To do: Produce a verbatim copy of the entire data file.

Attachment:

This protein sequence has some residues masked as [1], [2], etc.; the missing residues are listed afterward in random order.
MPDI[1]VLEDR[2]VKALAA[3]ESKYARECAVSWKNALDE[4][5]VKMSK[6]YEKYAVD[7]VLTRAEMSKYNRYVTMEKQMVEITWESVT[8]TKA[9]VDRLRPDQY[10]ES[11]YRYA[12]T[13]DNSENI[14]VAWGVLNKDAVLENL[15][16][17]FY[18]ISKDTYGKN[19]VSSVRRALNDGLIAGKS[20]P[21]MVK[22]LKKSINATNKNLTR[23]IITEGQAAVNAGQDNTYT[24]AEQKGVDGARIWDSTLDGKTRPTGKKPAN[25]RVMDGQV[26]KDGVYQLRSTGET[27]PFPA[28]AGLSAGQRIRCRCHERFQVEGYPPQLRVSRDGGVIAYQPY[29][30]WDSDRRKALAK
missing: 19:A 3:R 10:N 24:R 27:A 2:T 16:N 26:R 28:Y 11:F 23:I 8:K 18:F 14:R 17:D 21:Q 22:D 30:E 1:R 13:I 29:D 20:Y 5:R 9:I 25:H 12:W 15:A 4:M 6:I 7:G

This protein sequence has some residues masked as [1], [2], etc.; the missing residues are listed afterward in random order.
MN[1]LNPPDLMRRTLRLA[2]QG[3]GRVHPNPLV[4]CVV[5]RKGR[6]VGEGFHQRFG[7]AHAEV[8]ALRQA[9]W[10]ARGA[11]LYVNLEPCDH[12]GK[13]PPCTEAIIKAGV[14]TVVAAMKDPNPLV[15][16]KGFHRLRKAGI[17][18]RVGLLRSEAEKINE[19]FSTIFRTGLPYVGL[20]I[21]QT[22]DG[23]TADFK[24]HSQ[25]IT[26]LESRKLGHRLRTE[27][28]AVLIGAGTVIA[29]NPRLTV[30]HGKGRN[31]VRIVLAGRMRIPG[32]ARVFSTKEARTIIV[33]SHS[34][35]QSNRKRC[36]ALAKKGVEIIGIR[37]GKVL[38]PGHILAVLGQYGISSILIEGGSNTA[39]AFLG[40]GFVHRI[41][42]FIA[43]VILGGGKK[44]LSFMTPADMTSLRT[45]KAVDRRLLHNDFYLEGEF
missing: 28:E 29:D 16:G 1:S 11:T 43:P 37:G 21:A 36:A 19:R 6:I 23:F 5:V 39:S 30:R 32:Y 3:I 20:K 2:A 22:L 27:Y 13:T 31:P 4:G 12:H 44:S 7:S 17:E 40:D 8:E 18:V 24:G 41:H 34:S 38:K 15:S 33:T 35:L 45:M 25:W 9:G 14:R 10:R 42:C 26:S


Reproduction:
This protein sequence has some residues masked as [1], [2], etc.; the missing residues are listed afterward in random order.
MPDI[1]VLEDR[2]VKALAA[3]ESKYARECAVSWKNALDE[4][5]VKMSK[6]YEKYAVD[7]VLTRAEMSKYNRYVTMEKQMVEITWESVT[8]TKA[9]VDRLRPDQY[10]ES[11]YRYA[12]T[13]DNSENI[14]VAWGVLNKDAVLENL[15][16][17]FY[18]ISKDTYGKN[19]VSSVRRALNDGLIAGKS[20]P[21]MVK[22]LKKSINATNKNLTR[23]IITEGQAAVNAGQDNTYT[24]AEQKGVDGARIWDSTLDGKTRPTGKKPAN[25]RVMDGQV[26]KDGVYQLRSTGET[27]PFPA[28]AGLSAGQRIRCRCHERFQVEGYPPQLRVSRDGGVIAYQPY[29][30]WDSDRRKALAK
missing: 19:A 3:R 10:N 24:R 27:A 2:T 16:N 26:R 28:Y 11:F 23:I 8:K 18:F 14:R 17:D 21:Q 22:D 30:E 1:R 13:I 29:D 20:Y 5:R 9:I 25:H 12:W 15:A 4:M 6:I 7:G

This protein sequence has some residues masked as [1], [2], etc.; the missing residues are listed afterward in random order.
MN[1]LNPPDLMRRTLRLA[2]QG[3]GRVHPNPLV[4]CVV[5]RKGR[6]VGEGFHQRFG[7]AHAEV[8]ALRQA[9]W[10]ARGA[11]LYVNLEPCDH[12]GK[13]PPCTEAIIKAGV[14]TVVAAMKDPNPLV[15][16]KGFHRLRKAGI[17][18]RVGLLRSEAEKINE[19]FSTIFRTGLPYVGL[20]I[21]QT[22]DG[23]TADFK[24]HSQ[25]IT[26]LESRKLGHRLRTE[27][28]AVLIGAGTVIA[29]NPRLTV[30]HGKGRN[31]VRIVLAGRMRIPG[32]ARVFSTKEARTIIV[33]SHS[34][35]QSNRKRC[36]ALAKKGVEIIGIR[37]GKVL[38]PGHILAVLGQYGISSILIEGGSNTA[39]AFLG[40]GFVHRI[41][42]FIA[43]VILGGGKK[44]LSFMTPADMTSLRT[45]KAVDRRLLHNDFYLEGEF
missing: 28:E 29:D 16:G 1:S 11:T 43:P 37:G 21:A 36:A 19:R 6:I 23:F 5:V 39:S 30:R 32:Y 3:I 20:K 2:A 22:L 27:Y 13:T 31:P 4:G 12:H 44:S 7:S 17:E 40:D 8:E 18:V 24:G 41:H 34:S 38:K 15:S 33:T 35:L 45:M 25:W 9:G 14:R 10:R 42:C 26:S